It is very hard to see how the A’s voluntarily making their team worse will spur their MLB partners (or the league office) to do anything other than rejoice, in the case of their fellow ALW clubs.

  6. Pudgie, problem is MLB won’t let the status quo at the Coliseum last forever. And the city has already said they won’t renew the A’s lease for their part. So the future of the A’s is in a new ballpark in the Bay Area (with SJ being the most likely option), somewhere else, or last resort contraction along with Tampa.

  7. Dan;

    Do you have a link to info on the city categorically refusing to renew the A’s lease at the coliseum?

    I understood their ‘rejection’ had more to do with proposed lease terms than the entire concept of a lease renewal.


  8. John, I’ll have to look for it when I get off work. But it was months ago on Newballpark.org that I saw it.

  9. No one will contract teams in MLB, NBA or NHL until one of them blinks which will probably be the NHL. The Coyotes will move Quebec next year and then Columbus & Florida bleed outrageous amounts of money compared to the other NHL clubs so they’ll probably get the axe. After that, it could be fair game for the other two leagues because they’re a little over-expanded. Hell the NFL is the only one where they’re at a perfect number.

  10. Dan, Not sure what information you are privy to that claims Wolff has plans to build a baseball-only stadium in San Jose. Wolff is a Real Estate developer. It is in his DNA, so to speak, to leverage assets and develop land.

    I would welcome evidence from you to contrary other than the ubiquitous artist skitches…

  11. Dean, how about everything that has been written on the ballpark plan by the press, every report filed with and by the city of San Jose, every statement made by Wolff to date… I’d turn your question around. ALL of the evidence points to it being ONLY a ballpark. What evidence do you have for your cockamamie claim that it will have a development attached on a site that is barely big enough for the ballpark?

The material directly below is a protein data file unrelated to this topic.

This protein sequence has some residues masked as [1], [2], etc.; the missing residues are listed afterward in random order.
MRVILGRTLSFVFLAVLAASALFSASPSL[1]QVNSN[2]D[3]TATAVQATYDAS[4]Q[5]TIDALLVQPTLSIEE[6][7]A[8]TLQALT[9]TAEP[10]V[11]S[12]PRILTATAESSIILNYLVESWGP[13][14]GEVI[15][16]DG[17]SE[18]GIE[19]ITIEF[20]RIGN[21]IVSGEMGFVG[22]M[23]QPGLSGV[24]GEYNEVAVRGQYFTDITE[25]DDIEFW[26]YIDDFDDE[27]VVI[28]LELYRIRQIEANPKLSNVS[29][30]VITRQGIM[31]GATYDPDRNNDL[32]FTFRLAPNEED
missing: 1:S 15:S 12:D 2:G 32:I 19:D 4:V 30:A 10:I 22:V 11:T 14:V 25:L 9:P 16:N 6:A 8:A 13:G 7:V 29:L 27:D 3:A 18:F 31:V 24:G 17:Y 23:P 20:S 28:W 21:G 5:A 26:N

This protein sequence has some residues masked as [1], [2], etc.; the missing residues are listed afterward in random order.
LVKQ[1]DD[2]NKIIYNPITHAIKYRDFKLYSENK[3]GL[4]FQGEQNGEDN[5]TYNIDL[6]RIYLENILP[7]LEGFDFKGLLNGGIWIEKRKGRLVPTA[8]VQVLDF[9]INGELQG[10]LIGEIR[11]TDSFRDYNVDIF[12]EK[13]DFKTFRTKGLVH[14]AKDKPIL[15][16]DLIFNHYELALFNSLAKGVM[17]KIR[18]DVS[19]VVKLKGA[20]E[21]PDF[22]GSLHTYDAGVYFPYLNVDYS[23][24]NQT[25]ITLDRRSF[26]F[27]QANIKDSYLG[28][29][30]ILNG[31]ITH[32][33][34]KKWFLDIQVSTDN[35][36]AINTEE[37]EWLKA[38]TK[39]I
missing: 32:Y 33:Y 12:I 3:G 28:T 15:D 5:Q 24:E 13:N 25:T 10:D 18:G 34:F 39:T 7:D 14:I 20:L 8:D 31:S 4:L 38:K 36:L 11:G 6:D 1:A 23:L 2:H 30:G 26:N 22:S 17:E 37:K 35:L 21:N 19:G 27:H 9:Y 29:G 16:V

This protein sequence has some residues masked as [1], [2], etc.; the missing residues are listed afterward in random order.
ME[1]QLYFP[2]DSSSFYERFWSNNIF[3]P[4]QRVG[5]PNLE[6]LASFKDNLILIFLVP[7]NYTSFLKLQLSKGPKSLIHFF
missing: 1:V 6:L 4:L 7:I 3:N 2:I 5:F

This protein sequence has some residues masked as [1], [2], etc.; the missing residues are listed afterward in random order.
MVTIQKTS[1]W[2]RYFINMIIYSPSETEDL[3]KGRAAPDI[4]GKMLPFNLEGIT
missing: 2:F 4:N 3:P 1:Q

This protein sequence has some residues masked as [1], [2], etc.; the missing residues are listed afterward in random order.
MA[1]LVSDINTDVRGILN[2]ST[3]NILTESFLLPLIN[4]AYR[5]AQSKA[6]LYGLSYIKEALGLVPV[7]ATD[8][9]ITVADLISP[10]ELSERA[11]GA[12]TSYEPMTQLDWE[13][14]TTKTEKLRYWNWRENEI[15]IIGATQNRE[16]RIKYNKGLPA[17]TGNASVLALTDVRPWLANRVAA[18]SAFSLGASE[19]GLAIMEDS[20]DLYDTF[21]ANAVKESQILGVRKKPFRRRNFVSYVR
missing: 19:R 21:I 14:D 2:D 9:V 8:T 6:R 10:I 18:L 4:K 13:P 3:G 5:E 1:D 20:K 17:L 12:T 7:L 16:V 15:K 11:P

12. I’m still baffled how Wolff expects to make money on this without any ancillary development. Yes, San Jose is a nice market, but $30-40 million a year worth of new revenues worth? Plus whatever he’d need to increase payroll to actually sign some players who can shave?

    Anyone else wondering if he’s thinking of building an Earthquakes-style cut-rate stadium? Not that that’d necessarily be a bad thing – AT&T Park was built to a tight budget and is pretty awesome – but it’d be interesting, to say the least.

  13. @Neil- You underestimate the area of Silicon Valley and how much $$ there is.

    The San Jose-Santa Clara-Sunnyvale metro is the wealthiest in the country.

    He will get more than $30-$40M in revenues as suites and club seats will sell very quickly. He can charge pretty decent prices even in a 32k seat ballpark.

    If Wolf decides to charge for Charter Seat Licenses like the Giants did he will make more cash.

    San Jose is getting the best ballpark deal of all time and Wolff knows it. The city will return the favor in some way with ancillary development in that area or some other area in the city.

    Too bad it will never happen as Selig will never let the A’s into San Jose.

    He wants to give his buddy “Lewie” the Dodgers and move the A’s out of the Bay Area so the Giants can become “Red Sox West”.

    We shall see what happens, but I have no faith in Selig to do the the right thing.

  14. They’re not going to get an extra $30-40m without increasing payroll to have a better team, which means they’ll really need more like double that, plus whatever they have to pay to the Giants.

    Let’s say it’s $60-70m they need, though it’s probably more. The A’s brought in $161m last year, per Forbes. To add $60 million, you’d need to raise their revenue to the level of the Angels. To add $70 million, the Giants. San Jose is a decent market, but top-ten in the US?

    Also, I’m pretty sure the Forbes figures include revenue sharing. Once the A’s start selling tickets, they go from revenue sharing payees to payors. So you really need more than $100 million more a year – which would put them third in baseball, ahead of the Cubs and behind the Red Sox.

    Yes, these numbers are guesstimates. Still, a privately financed A’s stadium in San Jose is no slam dunk, at best. Yes, the Giants pulled it off in SF in the 1990s, but this isn’t SF, it’s not the 1990s anymore, and the price tag on AT&T Park was 40% lower.